Miers, who is not forthcoming about her political views even with friends, cautioned that the bar could not “engage ... in partisan politics.” She did, however, call for a “counterattack” among lawyers who would educate the public -- speaking in front of groups and appearing on talk shows to explain why “the United States has the best legal system the world has ever known.”
In the column, she pointed readers to an opinion piece written by Steve Martin, then president of the Texas Young Lawyers Assn. Martin, she wrote, had “artfully assailed the Republican administration for seizing ‘the perceived low public regard for lawyers to fashion a campaign strategy.’ ”
Martin’s column had appeared in the October 1992 Texas Bar Journal. It criticized Bush’s father, who had denounced “sharp lawyers” in “tassled loafers,” and Vice President Dan Quayle, who had asked in an address: “Does America really need 70% of the world’s lawyers?”
At the time, statistics such as those were favorites of conservatives, who were blaming high-dollar lawyers for dragging down the economy and hurting corporations. Martin called the 70% figure a lie, citing a study showing that the U.S. had fewer than 10% of the world’s lawyers.
His column served as a fervent defense of the profession, citing studies showing a correlation between high numbers of lawyers and economic growth and high literacy rates -- arguments that ultimately lost out as the conservative movement blossomed and scores of tort reform measures were approved.
By 1995, Miers was lobbying then-Gov. George W. Bush -- while serving as one of his advisors -- to let the Texas Supreme Court decide whether to limit lawyers’ fees. She has fought in recent years for Bush’s efforts to restrict the court system, particularly in limiting damages in medical malpractice and product liability cases, and she has earned the endorsement of the American Tort Reform Assn.
“I’m sure she had trouble reconciling the way lawyers were perceived by the conservative forces and her own core beliefs,” Jordan said.
Victor Schwartz, a leading voice in Washington for proponents of tort reform and the general counsel of the American Tort Reform Assn., said he had not read Miers’ columns and conceded that she remained largely an “unknown” to conservative advocates.
But he said he did not necessarily think that conservatives should be put off by her criticism, however indirect, of some ideals that would be seen as traditionally conservative. He said he thought she was not defending all lawyers, but the legal profession, which he said was consistent with the tort reform association’s position.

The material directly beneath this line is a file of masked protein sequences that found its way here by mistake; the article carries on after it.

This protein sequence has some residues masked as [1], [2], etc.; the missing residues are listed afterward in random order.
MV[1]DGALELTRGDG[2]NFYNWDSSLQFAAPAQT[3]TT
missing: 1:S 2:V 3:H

“If she simply said that you are painting lawyers with too broad a brush -- as being money-grubbing, corruptible people -- that’s OK,” he said. “If she said all lawyers do a good job, that is of some concern. There are, unfortunately, a number of them who engage in practices that we’re not particularly happy with.”
Miers used the pulpit of the Texas bar largely to remind the state’s lawyers of their responsibility to assist the underprivileged and to promote diversity.
“Our Pledge of Allegiance promises equal justice for all,” she told an interviewer from the Texas Bar Journal at the start of her term. “We know that we have failed in fulfilling this promise to segments of our society.”
At times she spoke directly to those who questioned the value of increasing public assistance in the courts. She wrote: “Appeals even to lawyers and judges to help preserve and defend our justice system meet with some of the same responses we expect from those not familiar with the system or its needs: ‘throwing money at a problem is not the answer,’ ‘no new taxes,’ ‘we can and should make do with what we have, after all it has always worked before.’ These responses demonstrate an unawareness of the impending crisis for the judiciary.”
Such arguments were not new to colleagues who watched her persuade law firms to staff legal clinics in poor areas or establish alliances with Latino and African American legal groups.
Craig Enoch, a former Texas Supreme Court justice, recalled that Miers created an annual music revue at Southern Methodist University law school -- her alma mater -- to raise scholarship funds for minority students.
“She really believes that access to justice is as important to our freedoms and our liberties as really anything you can think of,” Enoch said.
Deanna Rodriguez, who worked as the state bar’s minority affairs liaison at the time, said Miers did not differentiate between efforts to achieve ethnic and racial equality and the push for gender equality. Those who worked with Miers were aware of her pioneering status -- she was the first woman hired at her law firm and the first woman to serve as president of the bar -- but Miers never talked about it, Rodriguez said.
“I think it’s very important to have another woman on the Supreme Court. But I don’t know that she would agree,” Rodriguez said. “Isn’t that funny?”